The most important thing though which I took from this book was, no matter how seemingly ordinary and small a life is, the impact you make on the people around you will continue to live on and spread down the years. As Florence reminisces and explores her past, we see with touching poignancy how her tiniest actions cause ripples in the lives of the people around her, without her ever knowing.

I could go on and on about how wonderful I found this book, as I related to observations, sentiments and scenes throughout. It felt personal to me, what I took from it and after I finished the final page I sat in silence for a long while thinking. About how we feel about the elderly, about my own grandmother and about the fact that every life has impact and one simple action can never define a whole person. I can not do the book justice with my review though, so you’ll just have to take my word for it that you should read this book yourself.

(I read an advance proof courtesy of  the Amazon Vine program.)

 

#BookReview – I Know Where She Is by S.B Caves @Canelo_co @SB_Caves

i know where she isAn explosive, gripping thriller for fans of Karin Slaughter, Linwood Barclay and Karen Dionne, don’t miss this heart-stopping debut.

On the tenth anniversary of her daughter Autumn’s abduction, Francine receives an anonymous note containing just five words: I KNOW WHERE SHE IS

When a young woman approaches her the next day claiming to have sent the letter Francine wants to dismiss it as a cruel, twisted joke.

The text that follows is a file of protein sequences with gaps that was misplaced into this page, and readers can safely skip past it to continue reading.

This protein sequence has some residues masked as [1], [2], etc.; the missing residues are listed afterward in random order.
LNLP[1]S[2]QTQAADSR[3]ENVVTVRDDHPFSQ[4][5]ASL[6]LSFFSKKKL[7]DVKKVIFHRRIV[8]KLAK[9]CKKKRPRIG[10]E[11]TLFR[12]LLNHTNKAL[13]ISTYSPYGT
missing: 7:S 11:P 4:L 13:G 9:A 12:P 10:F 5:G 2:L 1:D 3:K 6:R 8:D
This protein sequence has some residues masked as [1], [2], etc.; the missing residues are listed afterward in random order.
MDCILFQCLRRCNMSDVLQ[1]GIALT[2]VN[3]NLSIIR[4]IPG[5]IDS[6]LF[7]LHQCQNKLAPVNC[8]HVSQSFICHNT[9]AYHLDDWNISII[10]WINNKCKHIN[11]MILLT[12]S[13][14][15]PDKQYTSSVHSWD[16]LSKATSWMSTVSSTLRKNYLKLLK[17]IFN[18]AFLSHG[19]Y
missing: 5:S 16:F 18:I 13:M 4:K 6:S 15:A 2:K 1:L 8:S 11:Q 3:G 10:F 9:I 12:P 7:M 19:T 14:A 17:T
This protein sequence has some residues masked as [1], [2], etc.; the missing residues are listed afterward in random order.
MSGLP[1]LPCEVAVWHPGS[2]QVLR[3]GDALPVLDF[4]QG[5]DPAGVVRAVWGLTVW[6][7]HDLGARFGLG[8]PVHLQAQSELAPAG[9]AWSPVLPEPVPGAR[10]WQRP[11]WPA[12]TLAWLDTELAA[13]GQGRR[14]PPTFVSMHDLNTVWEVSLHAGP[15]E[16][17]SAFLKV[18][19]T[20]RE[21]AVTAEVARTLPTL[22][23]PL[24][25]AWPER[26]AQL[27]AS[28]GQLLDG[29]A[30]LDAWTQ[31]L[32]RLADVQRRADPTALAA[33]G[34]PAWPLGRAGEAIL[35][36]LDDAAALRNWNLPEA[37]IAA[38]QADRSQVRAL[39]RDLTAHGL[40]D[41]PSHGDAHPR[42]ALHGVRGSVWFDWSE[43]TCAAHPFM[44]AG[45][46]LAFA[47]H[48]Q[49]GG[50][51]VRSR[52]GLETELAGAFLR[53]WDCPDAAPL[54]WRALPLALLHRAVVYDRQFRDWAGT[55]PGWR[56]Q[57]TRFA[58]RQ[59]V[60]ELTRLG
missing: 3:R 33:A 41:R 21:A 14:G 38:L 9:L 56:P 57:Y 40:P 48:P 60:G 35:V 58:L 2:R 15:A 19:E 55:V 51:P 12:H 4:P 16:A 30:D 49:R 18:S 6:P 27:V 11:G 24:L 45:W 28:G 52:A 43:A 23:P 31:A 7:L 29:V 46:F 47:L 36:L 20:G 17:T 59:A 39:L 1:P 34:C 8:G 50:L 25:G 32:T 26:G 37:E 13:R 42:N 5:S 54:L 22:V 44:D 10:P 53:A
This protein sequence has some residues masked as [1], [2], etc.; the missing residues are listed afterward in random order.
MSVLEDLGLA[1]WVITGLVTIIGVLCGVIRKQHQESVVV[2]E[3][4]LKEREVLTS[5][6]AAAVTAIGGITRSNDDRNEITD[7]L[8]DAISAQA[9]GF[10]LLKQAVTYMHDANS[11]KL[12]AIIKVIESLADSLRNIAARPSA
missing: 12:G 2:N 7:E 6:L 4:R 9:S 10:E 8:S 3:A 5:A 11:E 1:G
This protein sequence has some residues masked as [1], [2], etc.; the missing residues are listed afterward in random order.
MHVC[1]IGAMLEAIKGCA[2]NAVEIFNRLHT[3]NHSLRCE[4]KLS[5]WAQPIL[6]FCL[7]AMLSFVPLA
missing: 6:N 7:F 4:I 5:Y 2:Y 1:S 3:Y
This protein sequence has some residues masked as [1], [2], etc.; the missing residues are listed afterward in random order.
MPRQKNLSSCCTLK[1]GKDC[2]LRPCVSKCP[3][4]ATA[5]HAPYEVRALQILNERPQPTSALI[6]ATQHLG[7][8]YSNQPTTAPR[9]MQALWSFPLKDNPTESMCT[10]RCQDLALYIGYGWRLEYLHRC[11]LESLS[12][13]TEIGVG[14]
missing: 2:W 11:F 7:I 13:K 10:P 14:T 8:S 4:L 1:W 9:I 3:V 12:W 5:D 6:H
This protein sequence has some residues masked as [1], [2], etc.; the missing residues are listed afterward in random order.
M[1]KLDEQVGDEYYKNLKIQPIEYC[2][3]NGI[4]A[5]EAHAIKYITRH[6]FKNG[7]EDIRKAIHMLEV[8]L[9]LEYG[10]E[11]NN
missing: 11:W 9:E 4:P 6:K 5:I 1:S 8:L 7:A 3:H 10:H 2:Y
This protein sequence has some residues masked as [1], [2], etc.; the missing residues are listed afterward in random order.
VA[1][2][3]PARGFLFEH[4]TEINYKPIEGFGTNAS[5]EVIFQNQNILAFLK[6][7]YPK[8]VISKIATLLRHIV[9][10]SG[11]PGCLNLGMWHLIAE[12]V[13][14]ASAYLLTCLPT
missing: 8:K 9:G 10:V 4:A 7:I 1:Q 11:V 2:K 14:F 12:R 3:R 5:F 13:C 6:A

But the stranger knows things that only Autumn would know.

It soon becomes clear that Francine must go to dark places in order to learn the truth about her child’s kidnapping.

She will discover that danger comes from unexpected sources. She will do things she never imagined herself capable of.

But will Francine get her daughter back – or is it too late? 

Published 14th August 2017 by Canelo (UK)  

When I picked up this book I had no idea I was about to be thrown head first into an action packed, utterly gripping, edge-of-your-seat ride. There’s no gentle introduction – right from the beginning this is high tension reading, with dramatic, explosive scenes coming one after the other at breakneck speed.

The book starts at the approach to the 10 year anniversary of Francine’s daughter’s disappearance. Francine is a mess – drinking to excess then overexercising to counteract the damage. Her fragility and brittleness transcends from the page, and with the help of her aloof, distant and exasperated ex husband, it’s unclear how reliable she is. When first the letter and then the strange and disturbing Lena appear,  I had no idea if this was a trick, a desperate delusion or in fact real.

As Francine discovers more about Autumn’s disappearance and the intervening years, a sense of dread and horror settled over me. There’s some disturbing and upsetting themes covered, and I was physically shaken at some of the scenes. This book is pretty dark – more so than I originally anticipated. Yet there’s a sense of determination, unbreakable spirit and a fight for survival throughout, which had me gripped and praying for a positive resolution.

What I really liked about this book was the developement of Francine, from broken and unstable to quite frankly, kick ass. Yes, there’s quite a lot of suspension of belief needed here (for reasons I can’t really go into to avoid giving away spoilers) but the action scenes towards the end literally had me holding my breath. I thought I’d worked out another big secret, which I expected to be revealed at the end and was surprised when the book petered out much more quietly than I expected. I may have misread the hints, but it just felt slightly unfinished and could have done with a little more closure in my opinion. Overall though, this is a gut-punching, fast paced read which I couldn’t put down. I’d definitely read more by this author in future.

(I read an advance e-copy courtesy of the publisher and netgalley)